Now that he’s settled here and working as a mechanic for Mosaic, he sheepishly admits: “I’m up to nine now.” Seems as if every time someone wants to get rid of an “uncontrollable” horse that can’t be trained, Fred is the one who gets the call.
“I love the challenge,” he says. “The less a horse likes me or wants to be around me, the more interest I have. It takes patience and hours of training, but when a horse comes around, there’s no feeling like that transformation.”
New York native Cary White used to visit his granddaddy in Florida, a farmer who lived off the land north of Gainesville and trained horses. When Cary moved here with his family, his grandfather gave him his very first steed — an old Palomino named Sunny. Though the horse would only live two years, that was the beginning of a long love affair with horses.
Now the Tampa father of four is up before dawn every day and driving to Odessa to take care of his five horses before leaving for his job as an advisor with Ultimate Medical Academy. And he’s right back again at the end of the workday. The same goes for the weekends.
The commitment it takes baffles some of his non-horse friends. But what he gets in return far surpasses his investment.
“When you’re working with a horse, you have to dismiss every single thing in your mind and give it your full concentration,” he says. “That animal becomes your physical and mental therapy. This is where I build my own confidence.”
All from different backgrounds, with different paths leading them to horse ownership. Bernie loves the camaraderie that he gets when hanging out with friends like Melton, Fred and Cary. So he came up with the name “Cowbros” and is organizing a group that brings everyone together for social events, fellowship and fundraisers.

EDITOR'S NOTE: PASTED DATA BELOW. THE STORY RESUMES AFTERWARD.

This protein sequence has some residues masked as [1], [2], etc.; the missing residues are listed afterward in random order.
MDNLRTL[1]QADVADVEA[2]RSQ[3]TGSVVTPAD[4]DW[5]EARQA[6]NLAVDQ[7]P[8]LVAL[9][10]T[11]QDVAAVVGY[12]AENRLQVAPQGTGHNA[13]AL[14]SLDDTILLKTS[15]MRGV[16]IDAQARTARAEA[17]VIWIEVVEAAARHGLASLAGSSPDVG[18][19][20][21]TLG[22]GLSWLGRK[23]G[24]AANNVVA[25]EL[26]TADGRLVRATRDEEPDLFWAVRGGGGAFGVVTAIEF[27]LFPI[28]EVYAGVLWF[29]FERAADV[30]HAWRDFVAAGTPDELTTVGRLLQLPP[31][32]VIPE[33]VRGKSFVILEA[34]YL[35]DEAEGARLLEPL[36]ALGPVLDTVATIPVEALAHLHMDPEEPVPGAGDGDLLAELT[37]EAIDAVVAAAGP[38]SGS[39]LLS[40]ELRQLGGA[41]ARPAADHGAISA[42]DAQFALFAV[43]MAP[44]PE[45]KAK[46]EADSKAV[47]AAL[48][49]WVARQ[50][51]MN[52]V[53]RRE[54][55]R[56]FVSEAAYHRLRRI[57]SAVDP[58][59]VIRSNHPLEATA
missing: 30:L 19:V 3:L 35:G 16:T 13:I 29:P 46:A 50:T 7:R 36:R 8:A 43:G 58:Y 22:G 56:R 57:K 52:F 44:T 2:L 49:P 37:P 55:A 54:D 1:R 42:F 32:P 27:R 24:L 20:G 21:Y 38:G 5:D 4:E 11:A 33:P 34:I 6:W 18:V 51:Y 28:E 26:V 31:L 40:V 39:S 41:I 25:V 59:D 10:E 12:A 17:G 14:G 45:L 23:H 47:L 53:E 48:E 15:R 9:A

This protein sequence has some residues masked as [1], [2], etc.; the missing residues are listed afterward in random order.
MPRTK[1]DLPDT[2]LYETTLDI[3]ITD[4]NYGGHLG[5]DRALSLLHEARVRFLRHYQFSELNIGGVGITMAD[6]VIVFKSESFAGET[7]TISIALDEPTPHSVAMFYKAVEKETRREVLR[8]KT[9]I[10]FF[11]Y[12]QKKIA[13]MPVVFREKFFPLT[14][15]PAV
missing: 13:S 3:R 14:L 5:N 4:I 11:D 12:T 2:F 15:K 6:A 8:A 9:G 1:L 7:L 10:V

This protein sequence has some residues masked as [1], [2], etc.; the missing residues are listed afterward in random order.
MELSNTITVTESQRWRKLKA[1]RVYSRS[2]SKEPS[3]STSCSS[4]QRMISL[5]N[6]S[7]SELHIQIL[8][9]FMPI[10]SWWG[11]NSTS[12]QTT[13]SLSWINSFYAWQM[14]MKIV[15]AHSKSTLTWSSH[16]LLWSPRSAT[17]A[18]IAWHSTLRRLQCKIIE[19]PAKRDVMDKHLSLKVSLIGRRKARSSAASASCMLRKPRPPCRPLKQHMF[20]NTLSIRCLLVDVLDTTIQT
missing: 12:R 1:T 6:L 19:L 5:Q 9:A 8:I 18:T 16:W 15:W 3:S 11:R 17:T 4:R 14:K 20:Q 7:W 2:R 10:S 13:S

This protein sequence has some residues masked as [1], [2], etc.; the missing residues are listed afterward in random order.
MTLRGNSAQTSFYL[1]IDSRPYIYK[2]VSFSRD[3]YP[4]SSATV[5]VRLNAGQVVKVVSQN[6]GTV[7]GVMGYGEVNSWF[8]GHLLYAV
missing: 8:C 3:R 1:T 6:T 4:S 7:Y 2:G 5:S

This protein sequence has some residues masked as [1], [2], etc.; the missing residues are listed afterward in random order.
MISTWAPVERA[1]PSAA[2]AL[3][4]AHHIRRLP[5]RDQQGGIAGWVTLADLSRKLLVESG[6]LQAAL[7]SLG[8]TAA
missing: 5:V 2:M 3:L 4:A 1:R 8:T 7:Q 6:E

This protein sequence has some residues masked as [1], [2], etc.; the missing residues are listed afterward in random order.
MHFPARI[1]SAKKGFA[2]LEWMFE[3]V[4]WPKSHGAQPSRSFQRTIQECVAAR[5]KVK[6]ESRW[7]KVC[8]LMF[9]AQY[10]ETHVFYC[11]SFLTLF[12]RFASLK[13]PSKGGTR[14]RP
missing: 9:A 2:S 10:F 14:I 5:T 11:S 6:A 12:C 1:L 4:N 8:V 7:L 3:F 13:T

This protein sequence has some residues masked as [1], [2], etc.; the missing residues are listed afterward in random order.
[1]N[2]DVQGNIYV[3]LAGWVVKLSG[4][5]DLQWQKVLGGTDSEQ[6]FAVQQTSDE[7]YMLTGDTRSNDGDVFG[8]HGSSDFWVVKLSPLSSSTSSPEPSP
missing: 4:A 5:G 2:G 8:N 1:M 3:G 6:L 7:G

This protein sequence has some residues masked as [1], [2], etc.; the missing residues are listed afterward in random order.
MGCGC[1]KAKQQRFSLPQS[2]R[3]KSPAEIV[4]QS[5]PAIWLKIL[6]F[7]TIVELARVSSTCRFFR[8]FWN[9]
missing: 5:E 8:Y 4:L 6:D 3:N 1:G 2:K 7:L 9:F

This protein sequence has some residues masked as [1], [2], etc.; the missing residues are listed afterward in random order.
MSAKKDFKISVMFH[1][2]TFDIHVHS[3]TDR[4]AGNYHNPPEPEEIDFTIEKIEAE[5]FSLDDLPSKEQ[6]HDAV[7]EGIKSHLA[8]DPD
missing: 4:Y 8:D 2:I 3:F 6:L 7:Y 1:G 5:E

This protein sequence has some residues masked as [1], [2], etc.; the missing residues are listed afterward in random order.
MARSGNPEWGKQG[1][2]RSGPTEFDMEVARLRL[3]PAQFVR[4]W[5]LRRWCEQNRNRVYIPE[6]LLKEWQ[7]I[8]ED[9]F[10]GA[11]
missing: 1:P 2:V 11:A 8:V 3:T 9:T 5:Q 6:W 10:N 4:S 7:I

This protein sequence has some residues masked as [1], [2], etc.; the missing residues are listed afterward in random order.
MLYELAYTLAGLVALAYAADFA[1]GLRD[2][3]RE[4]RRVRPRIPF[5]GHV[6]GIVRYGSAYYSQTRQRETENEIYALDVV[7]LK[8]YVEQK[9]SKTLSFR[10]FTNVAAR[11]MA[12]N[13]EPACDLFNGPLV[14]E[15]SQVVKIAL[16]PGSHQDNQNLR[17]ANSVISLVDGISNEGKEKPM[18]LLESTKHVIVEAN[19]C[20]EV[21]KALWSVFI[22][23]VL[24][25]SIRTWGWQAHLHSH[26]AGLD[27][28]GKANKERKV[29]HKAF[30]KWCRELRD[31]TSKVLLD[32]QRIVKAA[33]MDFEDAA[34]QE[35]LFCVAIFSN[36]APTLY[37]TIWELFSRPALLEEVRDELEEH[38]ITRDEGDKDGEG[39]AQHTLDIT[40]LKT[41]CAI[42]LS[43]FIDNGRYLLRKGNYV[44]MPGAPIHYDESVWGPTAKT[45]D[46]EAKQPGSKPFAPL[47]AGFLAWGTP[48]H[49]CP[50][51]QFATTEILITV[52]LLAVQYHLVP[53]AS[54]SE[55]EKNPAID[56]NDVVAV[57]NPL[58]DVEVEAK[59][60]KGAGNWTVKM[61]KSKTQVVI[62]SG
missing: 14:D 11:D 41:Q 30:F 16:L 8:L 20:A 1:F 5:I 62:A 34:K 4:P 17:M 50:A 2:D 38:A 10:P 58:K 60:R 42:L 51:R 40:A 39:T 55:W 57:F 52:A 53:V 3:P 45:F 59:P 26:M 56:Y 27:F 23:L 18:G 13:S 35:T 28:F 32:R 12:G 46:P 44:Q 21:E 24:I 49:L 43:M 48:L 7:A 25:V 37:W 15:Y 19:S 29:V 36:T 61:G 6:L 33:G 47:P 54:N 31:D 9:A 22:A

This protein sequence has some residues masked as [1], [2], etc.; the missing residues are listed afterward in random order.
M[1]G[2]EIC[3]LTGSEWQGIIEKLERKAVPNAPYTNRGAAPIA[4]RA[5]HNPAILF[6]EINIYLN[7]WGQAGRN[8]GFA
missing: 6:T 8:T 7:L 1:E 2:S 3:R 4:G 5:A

“If it’s in your blood, it’s in your blood,” he says. “Only another horse person will truly understand just how special it is.”
The Cowbros don’t think of themselves as anything special. They’re just black men who happen to love and ride horses.
Still, given the stereotype of what a typical cowboy looks like, they get a kick out of the public reaction to them. Like one evening in late October when Melton went into a Golden Corral for dinner wearing his Western attire.
“Hey, mister, is that your Halloween costume?” a young child shouted out.
Another time, he took Bailey to a neighborhood in Ybor City, giving inner-city kids rides and teaching them about horse care. What was supposed to be an hour or so turned into five.
“They called the radio station, they called neighbors, they were calling everybody,” he says. “Would you look at that? There’s a black man on a horse!”
Cary has set up a side business called “Horse and Pony Parties,” taking his mounts to the suburbs for equine-themed celebrations for children. For most of the guests, it’s their first introduction to horses — and a black cowboy.
“You really don’t want folks to think we’re out of the ordinary. You’d rather them know we have a long history,” he says. “So maybe we can be educators, one person at a time. And we start with the kids, so they can grow up knowing they can be part of this world, too.”
Bernie takes it one step further. He uses the horse time as a carrot to children like Lashawn. Stay out of trouble, do well in school and be respectful of your elders, he tells them. Do that, and you get to the come to the ranch on Saturday to hang out with the horses.
And just maybe, Bernie says, “this ol’ cowboy can make an impact.”
“This is such a gift, having a horse in my life,” he says. “And I’m determined to use it to change lives.”